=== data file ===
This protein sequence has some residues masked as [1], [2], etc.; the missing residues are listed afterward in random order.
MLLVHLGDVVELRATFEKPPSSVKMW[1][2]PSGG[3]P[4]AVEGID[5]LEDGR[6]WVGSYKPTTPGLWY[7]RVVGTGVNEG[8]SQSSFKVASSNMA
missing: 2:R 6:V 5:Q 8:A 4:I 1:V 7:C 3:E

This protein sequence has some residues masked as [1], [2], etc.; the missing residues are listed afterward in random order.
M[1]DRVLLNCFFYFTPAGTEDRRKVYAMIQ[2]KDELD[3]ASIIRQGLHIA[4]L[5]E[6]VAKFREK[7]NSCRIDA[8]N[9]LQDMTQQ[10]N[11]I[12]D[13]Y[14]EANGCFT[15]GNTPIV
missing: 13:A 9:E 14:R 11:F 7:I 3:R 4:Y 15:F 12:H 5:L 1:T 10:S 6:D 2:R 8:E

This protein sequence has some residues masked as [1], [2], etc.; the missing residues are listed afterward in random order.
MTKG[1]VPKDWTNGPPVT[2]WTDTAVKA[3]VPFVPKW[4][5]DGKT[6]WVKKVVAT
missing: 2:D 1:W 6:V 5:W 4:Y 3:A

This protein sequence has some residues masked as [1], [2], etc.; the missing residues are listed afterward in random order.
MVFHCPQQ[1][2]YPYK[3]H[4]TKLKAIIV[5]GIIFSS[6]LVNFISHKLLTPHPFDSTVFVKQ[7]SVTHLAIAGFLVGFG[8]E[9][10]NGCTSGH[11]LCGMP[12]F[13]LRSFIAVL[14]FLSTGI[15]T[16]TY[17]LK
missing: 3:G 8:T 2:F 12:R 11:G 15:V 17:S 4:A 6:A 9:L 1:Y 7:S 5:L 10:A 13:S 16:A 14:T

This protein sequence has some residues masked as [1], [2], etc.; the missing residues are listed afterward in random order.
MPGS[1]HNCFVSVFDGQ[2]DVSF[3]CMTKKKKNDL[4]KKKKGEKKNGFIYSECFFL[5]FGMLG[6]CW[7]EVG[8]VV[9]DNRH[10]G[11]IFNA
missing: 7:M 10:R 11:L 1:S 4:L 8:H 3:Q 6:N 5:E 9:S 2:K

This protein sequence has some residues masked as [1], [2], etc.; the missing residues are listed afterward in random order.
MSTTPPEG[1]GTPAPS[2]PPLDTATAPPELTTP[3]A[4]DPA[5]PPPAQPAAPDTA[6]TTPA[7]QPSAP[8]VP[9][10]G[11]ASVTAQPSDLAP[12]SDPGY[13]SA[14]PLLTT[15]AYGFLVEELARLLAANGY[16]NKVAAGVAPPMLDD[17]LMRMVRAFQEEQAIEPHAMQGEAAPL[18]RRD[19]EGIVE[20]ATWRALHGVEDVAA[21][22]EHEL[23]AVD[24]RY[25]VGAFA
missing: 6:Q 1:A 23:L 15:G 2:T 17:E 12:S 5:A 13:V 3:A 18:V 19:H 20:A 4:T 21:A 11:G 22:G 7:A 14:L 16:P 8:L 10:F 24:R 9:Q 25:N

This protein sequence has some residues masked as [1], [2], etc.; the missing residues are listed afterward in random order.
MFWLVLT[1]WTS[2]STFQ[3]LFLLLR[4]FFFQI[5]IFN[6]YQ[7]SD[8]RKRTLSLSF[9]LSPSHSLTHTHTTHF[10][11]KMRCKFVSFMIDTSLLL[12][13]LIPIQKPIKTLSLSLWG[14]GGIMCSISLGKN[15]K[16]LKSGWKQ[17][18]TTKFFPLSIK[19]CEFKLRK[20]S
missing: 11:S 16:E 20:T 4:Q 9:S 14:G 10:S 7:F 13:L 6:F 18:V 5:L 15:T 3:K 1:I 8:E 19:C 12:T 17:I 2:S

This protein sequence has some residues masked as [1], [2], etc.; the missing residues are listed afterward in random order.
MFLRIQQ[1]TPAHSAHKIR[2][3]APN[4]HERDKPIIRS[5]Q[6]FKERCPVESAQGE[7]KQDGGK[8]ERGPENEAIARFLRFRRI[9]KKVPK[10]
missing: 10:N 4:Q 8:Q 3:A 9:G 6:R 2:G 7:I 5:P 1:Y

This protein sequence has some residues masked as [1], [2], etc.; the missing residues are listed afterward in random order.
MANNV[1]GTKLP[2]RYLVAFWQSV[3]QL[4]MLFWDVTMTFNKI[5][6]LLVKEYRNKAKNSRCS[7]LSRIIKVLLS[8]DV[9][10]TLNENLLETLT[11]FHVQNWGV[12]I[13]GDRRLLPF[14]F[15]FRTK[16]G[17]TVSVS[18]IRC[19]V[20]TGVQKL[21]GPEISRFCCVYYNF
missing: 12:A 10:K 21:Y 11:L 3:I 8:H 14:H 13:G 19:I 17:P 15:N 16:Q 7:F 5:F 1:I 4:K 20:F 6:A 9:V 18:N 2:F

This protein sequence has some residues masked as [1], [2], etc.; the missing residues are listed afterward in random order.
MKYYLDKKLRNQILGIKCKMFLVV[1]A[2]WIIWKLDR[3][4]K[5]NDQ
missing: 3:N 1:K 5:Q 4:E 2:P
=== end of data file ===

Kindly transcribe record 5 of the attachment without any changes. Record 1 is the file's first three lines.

This protein sequence has some residues masked as [1], [2], etc.; the missing residues are listed afterward in random order.
MPGS[1]HNCFVSVFDGQ[2]DVSF[3]CMTKKKKNDL[4]KKKKGEKKNGFIYSECFFL[5]FGMLG[6]CW[7]EVG[8]VV[9]DNRH[10]G[11]IFNA
missing: 7:M 10:R 11:L 1:S 4:L 8:H 3:Q 6:N 5:E 9:S 2:K